As the end of his presidency approached, Dwight Eisenhower, decided to take a decisive step towards ending the Cold War by arranging a summit meeting with Nikita Khrushchev. The two sides agreed to meet in Paris on 16th May, 1960.
On 1st May, 1960, a high-altitude American photographic reconnaissance aircraft, a Lockheed U-2, was shot down over the Soviet Union and the pilot, Gary Powers, was taken prisoner. Six days later Khrushchev announced to the world what had happened and demanded a full apology from the United States government. President Eisenhower replied by admitting that the Central Intelligence Agency had carried out these spying missions without his authority. However, he argued that the United States government had the right to protect its security by collecting the maximum of information about Soviet military strength.
On 15th May Nikita Khrushchev made another appeal to Dwight Eisenhower to apologize for carrying out aerial spying on the Soviet Union. When he refused, the Soviet delegation left Paris and the summit meeting never took place. Some suspected that some hardliners had purposely undermined Eisenhower's attempts to bring an end to the Cold War.
In March 1960 Bissell had drafted a top-secret policy paper entitled: A Program of Covert Action Against the Castro Regime (code-named JMARC). This paper was based on PBSUCCESS, the policy that had worked so well in Guatemala in 1954. In fact, Bissell assembled the same team as the one used in Guatemala (Tracy Barnes, David Atlee Phillips, David Morales, Jake Esterline, Rip Robertson, E. Howard Hunt and Gerry Droller Frank Bender). The only one missing was Frank Wisner, who had suffered a mental breakdown in 1956. Added to the team was Desmond FitzGerald, William Harvey and Ted Shackley.
The policy involved the creation of an exile government, a powerful propaganda offensive, developing a resistance group within Cuba and the establishment of a paramilitary force outside Cuba. In Guatemala this strategy involved persuading Jacobo Arbenz to resign. Bissell knew of course that Fidel Castro would never agree to that. Therefore, Castro had to be removed just before the invasion took place. If this did not happen, the plan would not work.
John F. Kennedy was given a copy of the JMARC proposal by Bissell and Allen W. Dulles in Palm Beach on 18th November, 1960. According to Bissell, Kennedy remained impassive throughout the meeting. He expressed surprise only at the scale of the operation. The plan involved a 750 man landing on a beach near the port of Trinidad, on the south coast of Cuba. The CIA claimed that Trinidad was a hotbed of opposition to Castro. It was predicted that within four days the invasion force would be able to recruit enough local volunteers to double in size. Airborne troops would secure the roads leading to the town and the rebels would join up with the guerrillas in the nearby Escambray Mountains.
In March 1961 John F. Kennedy asked the Joint Chiefs of Staff to vet the JMARC project. As a result of plausible deniability they were not given details of the plot to kill Castro. The JCS reported that if the invaders were given four days of air cover, if the people of Trinidad joined the rebellion and if they were able to join up with the guerrillas in the Escambray Mountains, the overall rating of success was 30%. Therefore, they could not recommend that Kennedy went along with the JMARC project.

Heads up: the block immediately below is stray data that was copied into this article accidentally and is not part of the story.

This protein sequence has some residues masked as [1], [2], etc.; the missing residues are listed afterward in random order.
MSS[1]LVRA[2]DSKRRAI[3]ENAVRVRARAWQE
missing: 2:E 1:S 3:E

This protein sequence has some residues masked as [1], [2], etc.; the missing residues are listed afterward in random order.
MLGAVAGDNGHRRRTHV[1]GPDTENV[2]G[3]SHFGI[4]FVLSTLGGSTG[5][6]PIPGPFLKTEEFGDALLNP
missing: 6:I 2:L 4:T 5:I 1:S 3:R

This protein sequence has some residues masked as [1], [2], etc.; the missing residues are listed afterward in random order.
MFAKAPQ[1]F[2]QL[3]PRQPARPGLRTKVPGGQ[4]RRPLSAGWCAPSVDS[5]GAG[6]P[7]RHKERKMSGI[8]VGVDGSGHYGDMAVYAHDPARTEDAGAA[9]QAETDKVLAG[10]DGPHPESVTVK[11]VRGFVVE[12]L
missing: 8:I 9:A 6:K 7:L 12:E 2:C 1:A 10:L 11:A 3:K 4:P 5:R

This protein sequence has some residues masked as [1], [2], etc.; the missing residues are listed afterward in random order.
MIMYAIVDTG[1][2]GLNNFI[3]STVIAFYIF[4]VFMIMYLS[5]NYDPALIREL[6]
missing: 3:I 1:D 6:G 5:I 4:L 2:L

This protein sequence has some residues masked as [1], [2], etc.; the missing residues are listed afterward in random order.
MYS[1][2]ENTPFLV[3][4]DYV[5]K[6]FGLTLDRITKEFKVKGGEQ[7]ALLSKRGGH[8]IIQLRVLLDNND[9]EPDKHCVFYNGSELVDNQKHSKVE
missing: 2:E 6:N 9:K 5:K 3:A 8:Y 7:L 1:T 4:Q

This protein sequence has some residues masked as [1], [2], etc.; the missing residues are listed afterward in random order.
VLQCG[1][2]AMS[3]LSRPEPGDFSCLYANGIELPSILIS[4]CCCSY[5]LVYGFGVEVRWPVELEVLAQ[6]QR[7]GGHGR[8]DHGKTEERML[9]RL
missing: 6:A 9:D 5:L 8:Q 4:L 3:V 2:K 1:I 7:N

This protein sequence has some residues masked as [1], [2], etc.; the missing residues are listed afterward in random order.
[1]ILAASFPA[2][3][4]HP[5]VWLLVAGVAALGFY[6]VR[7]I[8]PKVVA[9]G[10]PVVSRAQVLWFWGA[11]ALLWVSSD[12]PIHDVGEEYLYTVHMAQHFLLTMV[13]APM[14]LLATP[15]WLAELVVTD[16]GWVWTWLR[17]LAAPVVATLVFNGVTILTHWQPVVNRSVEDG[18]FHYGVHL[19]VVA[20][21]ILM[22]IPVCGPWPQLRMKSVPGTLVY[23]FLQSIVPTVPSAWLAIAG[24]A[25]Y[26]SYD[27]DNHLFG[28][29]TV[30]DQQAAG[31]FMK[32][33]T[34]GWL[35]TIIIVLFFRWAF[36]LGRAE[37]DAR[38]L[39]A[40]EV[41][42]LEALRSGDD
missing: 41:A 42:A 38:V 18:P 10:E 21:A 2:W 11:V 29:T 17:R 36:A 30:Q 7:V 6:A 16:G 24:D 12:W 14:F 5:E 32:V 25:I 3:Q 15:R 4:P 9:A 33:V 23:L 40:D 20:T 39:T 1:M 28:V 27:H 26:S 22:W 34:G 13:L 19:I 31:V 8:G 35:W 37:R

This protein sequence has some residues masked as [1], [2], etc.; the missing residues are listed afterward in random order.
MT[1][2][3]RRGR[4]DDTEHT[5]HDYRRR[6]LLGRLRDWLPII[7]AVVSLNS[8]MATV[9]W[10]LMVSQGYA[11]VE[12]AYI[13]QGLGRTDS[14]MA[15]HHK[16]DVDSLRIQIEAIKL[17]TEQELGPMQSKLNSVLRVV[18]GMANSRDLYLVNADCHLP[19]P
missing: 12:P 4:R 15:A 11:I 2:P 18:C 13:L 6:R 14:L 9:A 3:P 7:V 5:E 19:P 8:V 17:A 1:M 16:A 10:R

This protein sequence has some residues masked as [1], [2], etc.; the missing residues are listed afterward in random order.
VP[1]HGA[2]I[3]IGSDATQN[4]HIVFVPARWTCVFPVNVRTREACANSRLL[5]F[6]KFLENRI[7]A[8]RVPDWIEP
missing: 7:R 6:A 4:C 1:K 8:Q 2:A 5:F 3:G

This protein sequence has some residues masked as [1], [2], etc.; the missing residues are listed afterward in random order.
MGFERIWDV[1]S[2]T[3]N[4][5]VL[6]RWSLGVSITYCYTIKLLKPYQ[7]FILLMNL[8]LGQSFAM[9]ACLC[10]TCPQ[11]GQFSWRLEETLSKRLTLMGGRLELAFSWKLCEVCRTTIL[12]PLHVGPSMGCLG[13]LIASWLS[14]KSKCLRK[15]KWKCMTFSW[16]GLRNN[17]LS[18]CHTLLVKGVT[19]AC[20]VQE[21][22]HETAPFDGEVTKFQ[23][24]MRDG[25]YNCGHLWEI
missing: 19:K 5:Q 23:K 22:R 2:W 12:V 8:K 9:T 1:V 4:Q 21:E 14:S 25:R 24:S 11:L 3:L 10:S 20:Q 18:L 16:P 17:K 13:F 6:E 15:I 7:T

At a meeting on 11th March, 1961, Kennedy rejected Bissells proposed scheme. He told him to go away and draft a new plan. He asked for it to be less spectacular and with a more remote landing site than Trinidad. It appears that Kennedy had completely misunderstood the report from the JCS. They had only rated it as high as a 30% chance of success because it was going to involve such a large landing force and was going to take place in Trinidad, near to the Escambray Mountains. After all, Fidel Castro had an army and militia of 200,000 men.
Bissell now resubmitted his plan. As requested, the landing was no longer at Trinidad. Instead he selected Bahia de Cochinos (Bay of Pigs). This was 80 miles from the Escambray Mountains. What is more, this journey to the mountains was across an impenetrable swamp. As Bissell explained to Kennedy, this means that the guerrilla fallback option had been removed from the operation.
As Allen W. Dulles recorded at the time: We felt that when the chips were down, when the crisis arose in reality, any action required for success would be authorized rather than permit the enterprise to fail. In other words, he knew that the initial invasion would be a disaster, but believed that Kennedy would order a full-scale invasion when he realized that this was the case. According to Evan Thomas (The Very Best Men): Some old CIA hands believe that Bissell was setting a trap to force U.S. intervention. Edgar Applewhite, a former deputy inspector general, believed that Bissell and Dulles were building a tar baby. Jake Esterline was very unhappy with these developments and on 8th April attempted to resign from the CIA. Bissell convinced him to stay.
On 10th April, 1961, Bissell had a meeting with Robert Kennedy. He told Kennedy that the new plan had a two out of three chance of success. Bissell added that even if the project failed the invasion force could join the guerrillas in the Escambray Mountains. Kennedy was convinced by this scheme and applied pressure on those like Chester Bowles, Theodore Sorenson and Arthur Schlesinger who were urging John F. Kennedy to abandon the project.
On 14th April, Kennedy asked Bissell how many B-26s were going to be used. He replied sixteen. Kennedy told him to use only eight. Bissell knew that the invasion could not succeed without adequate air cover. Yet he accepted this decision based on the idea that he would later change his mind when the chips were down.
Allen W. Dulles was in Puerto Rico during the invasion. He left Charles Cabell in charge. Instead of ordering the second air raid he checked with Dean Rusk. He contacted Kennedy who said he did not remember being told about the second raid. After discussing it with Rusk he decided to cancel it.